London, 30 June 2023 – Hikma Pharmaceuticals PLC (Hikma), the multinational pharmaceutical company, has launched Midazolam in 0.9% Sodium Chloride (NaCl) Injection bags, in 50mg/50mL and 100mg/100mL doses. The product has been launched in the US and is indicated for continuous intravenous infusion for sedation of intubated and mechanically ventilated adult, pediatric, and neonatal patients as a component of anesthesia or during treatment in a critical care setting.
30 June 2023
Product, Press Release
Hikma is a top three supplier of generic injectable medicines by volume in the US, with a growing portfolio of more than 150 products. We are continuously expanding our portfolio of essential medicines and introducing new dosage forms that enhance patient care.
 Source: IQVIA MAT April 2023, generic injectable volumes by eaches, excluding branded generics and Becton Dickinson
This product has been approved for marketing in the United States by the US FDA. This product approval does not confer the right on Hikma, or any other party, to market this product outside the United States.
Important Safety Information for Midazolam in 0.9% Sodium Chloride (NaCl) Injection, 50mg/50mL and 100mg/100mL:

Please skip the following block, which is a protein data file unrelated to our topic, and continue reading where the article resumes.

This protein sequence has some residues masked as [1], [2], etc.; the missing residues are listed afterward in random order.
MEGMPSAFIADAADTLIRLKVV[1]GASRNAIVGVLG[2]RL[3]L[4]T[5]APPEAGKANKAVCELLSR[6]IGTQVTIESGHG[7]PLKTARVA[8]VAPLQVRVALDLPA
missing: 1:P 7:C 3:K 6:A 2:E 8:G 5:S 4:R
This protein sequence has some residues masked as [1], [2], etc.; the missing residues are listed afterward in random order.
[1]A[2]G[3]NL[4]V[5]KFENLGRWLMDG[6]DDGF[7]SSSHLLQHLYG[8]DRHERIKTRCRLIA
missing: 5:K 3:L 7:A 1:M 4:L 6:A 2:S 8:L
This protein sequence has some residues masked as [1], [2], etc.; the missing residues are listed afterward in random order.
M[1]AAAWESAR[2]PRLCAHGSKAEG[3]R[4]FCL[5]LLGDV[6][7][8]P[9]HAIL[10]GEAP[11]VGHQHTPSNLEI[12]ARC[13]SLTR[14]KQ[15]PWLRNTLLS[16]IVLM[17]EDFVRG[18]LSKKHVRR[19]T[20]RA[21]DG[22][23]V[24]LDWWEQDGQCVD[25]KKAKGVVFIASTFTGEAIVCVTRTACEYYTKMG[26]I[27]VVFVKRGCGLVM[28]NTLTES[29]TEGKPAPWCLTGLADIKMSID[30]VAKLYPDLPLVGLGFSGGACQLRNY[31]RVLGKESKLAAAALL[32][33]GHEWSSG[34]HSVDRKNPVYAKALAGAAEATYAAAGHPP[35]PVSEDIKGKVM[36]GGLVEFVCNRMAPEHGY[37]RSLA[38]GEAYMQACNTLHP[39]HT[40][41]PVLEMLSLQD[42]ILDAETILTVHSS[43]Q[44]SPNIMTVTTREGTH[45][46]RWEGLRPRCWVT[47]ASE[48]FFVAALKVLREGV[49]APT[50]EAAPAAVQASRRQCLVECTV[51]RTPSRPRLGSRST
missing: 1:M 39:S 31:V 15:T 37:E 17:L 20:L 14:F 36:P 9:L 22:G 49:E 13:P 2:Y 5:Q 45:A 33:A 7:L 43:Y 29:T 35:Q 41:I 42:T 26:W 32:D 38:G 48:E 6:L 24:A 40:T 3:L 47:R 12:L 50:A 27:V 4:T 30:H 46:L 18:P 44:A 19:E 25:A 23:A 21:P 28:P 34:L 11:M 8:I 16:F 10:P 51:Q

Please see package insert for referenced section numbering, where appropriate.
WARNING: PERSONNEL AND EQUIPMENT FOR MONITORING AND RESUSCITATION AND RISKS FROM CONCOMITANT USE WITH OPIOID ANALGESICS AND OTHER SEDATIVE HYPNOTICS
Personnel and Equipment for Monitoring and Resuscitation
- Only personnel trained in the administration of procedural sedation, and not involved in the conduct of the diagnostic or therapeutic procedure, should administer midazolam in sodium chloride injection [see Dosage and Administration (2.1), Warnings and Precautions (5.1)].
- Administering personnel must be trained in the detection and management of airway obstruction, hypoventilation, and apnea, including the maintenance of a patent airway, supportive ventilation, and cardiovascular resuscitation [see Dosage and Administration (2.1), Warnings and Precautions (5.1)].
- Resuscitative drugs, and age- and size-appropriate equipment for bag/valve/mask assisted ventilation must be immediately available during administration of midazolam in sodium chloride injection [see Dosage and Administration (2.1), Warnings and Precautions (5.1)].
- Continuously monitor vital signs during sedation and during the recovery period [see Dosage and Administration (2.1), Warnings and Precautions (5.1)].
Risks from Concomitant Use with Opioid Analgesics and Other Sedative Hypnotics